Why Relationships?

Our mission is to empower America’s youth to build positive relationships and become their best selves.

Why relationships? Because they are the cornerstone of health, happiness, resilience…and (according to experts) many jobs of the future. That is why we developed a strategy that schools use to inspire positive relationships (student-to-student and student-to-teacher) and cultivate school-wide #PositivityInAction.

The Problem

The research is clear. Our ability to build positive relationships is under assault.

Narcissism and Empathy

Between the early 1980s and late 2000s, narcissism in college freshmen increased by 30% and empathy decreased by 40%, according to separate studies from San Diego State University and the University of Michigan.
Graph of societal trends

Teen Loneliness, Smartphones, and Social Media

In 2021, Dr. Jean Twenge and Dr. Jonathan Haidt presented research showing that loneliness among 15-year-olds sharply increased worldwide beginning in 2012. They attribute this increase to the rise of social media, explaining, “2012 was the first year that a majority of Americans owned a smartphone; by 2015, two-thirds of teens did too. This was also the period when social media use moved from optional to ubiquitous among adolescents.”

Loneliness in America

Between 1985 and 2004, the proportion of Americans who said they had no one to “discuss important matters with” nearly tripled, rising to nearly 25 percent. Concurrently, the most common scenario shifted dramatically — from people having three close confidants to having no confidants at all.  And, a 2018 study of 20,000 adults, found that loneliness is an “epidemic” in America with 18-22 year-olds the loneliest of all generations.

U.S. Surgeon General Dr. Vivek Murthy declared loneliness a public health crisis — with profound consequences for our mental and physical well-being. In his groundbreaking 2023 Advisory on Our Epidemic of Loneliness and Isolation, Dr. Murthy wrote, “Our epidemic of loneliness and isolation has been an underappreciated public health crisis that has harmed individual and societal health. Our relationships are a source of healing and well-being hiding in plain sight – one that can help us live healthier, more fulfilled, and more productive lives.”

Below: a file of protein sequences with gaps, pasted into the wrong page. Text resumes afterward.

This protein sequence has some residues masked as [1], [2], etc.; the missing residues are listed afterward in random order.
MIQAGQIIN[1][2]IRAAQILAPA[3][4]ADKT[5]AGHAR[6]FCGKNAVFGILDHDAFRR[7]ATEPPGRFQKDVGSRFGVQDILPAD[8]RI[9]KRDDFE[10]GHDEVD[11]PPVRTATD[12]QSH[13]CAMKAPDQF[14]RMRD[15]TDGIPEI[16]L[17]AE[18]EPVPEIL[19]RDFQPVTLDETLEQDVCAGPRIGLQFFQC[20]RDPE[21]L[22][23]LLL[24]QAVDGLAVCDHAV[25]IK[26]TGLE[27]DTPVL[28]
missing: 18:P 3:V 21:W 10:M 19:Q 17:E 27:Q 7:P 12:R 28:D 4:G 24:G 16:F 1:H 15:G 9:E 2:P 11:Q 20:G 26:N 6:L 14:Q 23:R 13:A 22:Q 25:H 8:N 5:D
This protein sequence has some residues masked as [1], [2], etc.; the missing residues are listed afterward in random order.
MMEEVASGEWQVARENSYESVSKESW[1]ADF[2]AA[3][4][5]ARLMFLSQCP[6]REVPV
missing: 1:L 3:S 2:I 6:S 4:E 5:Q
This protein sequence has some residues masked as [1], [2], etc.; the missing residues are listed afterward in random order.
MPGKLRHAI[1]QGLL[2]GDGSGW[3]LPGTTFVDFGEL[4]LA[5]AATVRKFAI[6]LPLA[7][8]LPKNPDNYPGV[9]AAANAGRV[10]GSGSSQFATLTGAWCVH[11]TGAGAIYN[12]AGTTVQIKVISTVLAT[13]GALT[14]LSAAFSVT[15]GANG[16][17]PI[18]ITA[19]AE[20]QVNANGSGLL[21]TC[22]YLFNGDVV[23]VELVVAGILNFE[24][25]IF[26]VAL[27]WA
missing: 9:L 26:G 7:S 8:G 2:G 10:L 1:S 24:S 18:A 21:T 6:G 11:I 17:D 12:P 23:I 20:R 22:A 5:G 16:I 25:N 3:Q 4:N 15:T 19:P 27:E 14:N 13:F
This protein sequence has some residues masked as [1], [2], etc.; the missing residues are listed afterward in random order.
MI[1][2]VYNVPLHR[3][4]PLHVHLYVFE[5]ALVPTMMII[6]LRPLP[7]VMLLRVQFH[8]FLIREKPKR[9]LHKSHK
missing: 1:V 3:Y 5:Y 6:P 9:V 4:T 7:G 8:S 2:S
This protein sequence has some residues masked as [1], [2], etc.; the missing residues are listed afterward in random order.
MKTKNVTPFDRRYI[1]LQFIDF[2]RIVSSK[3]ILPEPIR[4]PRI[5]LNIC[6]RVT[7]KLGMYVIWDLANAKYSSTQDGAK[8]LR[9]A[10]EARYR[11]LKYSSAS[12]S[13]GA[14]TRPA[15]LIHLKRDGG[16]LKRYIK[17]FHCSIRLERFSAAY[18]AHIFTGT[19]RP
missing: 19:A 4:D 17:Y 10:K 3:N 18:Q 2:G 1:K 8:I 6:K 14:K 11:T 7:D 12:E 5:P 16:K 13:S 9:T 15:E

Why are relationships so important?

Positive relationships are the cornerstone of health, happiness, resilience…and jobs of the future.

Health and Happiness

Harvard University has a nearly 80-year ongoing study that followed 724 men, from two different socioeconomic cohorts, across their lifespans to track health and well-being. The director, Dr. Robert Waldinger, summarized their findings: “The lessons aren’t about wealth or fame or working harder and harder. The clearest message that we get from this study is this: Good relationships keep us happier and healthier. Period.”
Harvard happiness graphic

Harvard University Study on Adult Development


The National Scientific Council on the Developing Child (NSCDC) at Harvard University had a simple question: Why do some children do well and show resilience, despite exposure to stressful circumstances and hardship? Their answer: “Resilience requires relationships, not rugged individualism…The single most common finding is that children who end up doing well have had at least one stable and committed relationship with a supportive parent, caregiver, or other adult.”


Researchers at Oxford University estimate that 47% of U.S. jobs are at “high risk” for being automated within the next 10-20 years. Research out of MIT reinforces these findings, forecasting that technology’s impact on employment “will only accelerate.” The MIT researchers predict the following skills will be in the highest demand as we move into the future: persuasion, negotiation, and group dynamics; framing and solving open-ended problems; applied math and statistics; sound writing; and human interaction and nurturing.

Persuasion, Negotiation, and Group Dynamics

Framing and Solving Open-ended Problems

Human Interaction and Nurturing

Applied Math and Statistics

Sound Writing

 Our Model

Grounded in character strengths research.

Consistently focusing on all 24 character strengths helps students — and adults — develop self-awareness and empathy. This leads to positive relationships and a more positive school culture — that enhances teachers’ ability to teach and students’ ability to learn important subjects like math, science, social studies, and English.

The Evidence

Supported by strong empirical evidence.

The Positivity Project meets the criteria for a Tier 2 evidence-based intervention under ESSA.


A paper published in the International Journal of Education about P2 Partner Schools at the elementary and middle school level show that students reported significantly greater feelings of having quality relationships with others. When asked to name their favorite part of P2, the most frequent response from students was, “It makes me feel understood.” Read the summary here. Read the full paper here.

A paper published in the International Journal of Emerging Trends in Social Sciences highlights P2’s impact in elementary, middle, and high schools. As one educator explained, “I can honestly say I have never felt so good about a character education program in my teaching career. I can actually see this program working every day. Each week that we touch on new strengths, we are all reminded of our potential to be better human beings. We have truly seen a transformation in our program since we began using The Positivity Project…We have watched kids transform again and again, from disrespectful to respectful, from challenging to cooperative, and from ungrateful to grateful, just by modeling appropriate behavior, sharing learning experiences, and using character strengths to build relationships.


The premise is simple, but the results are profound.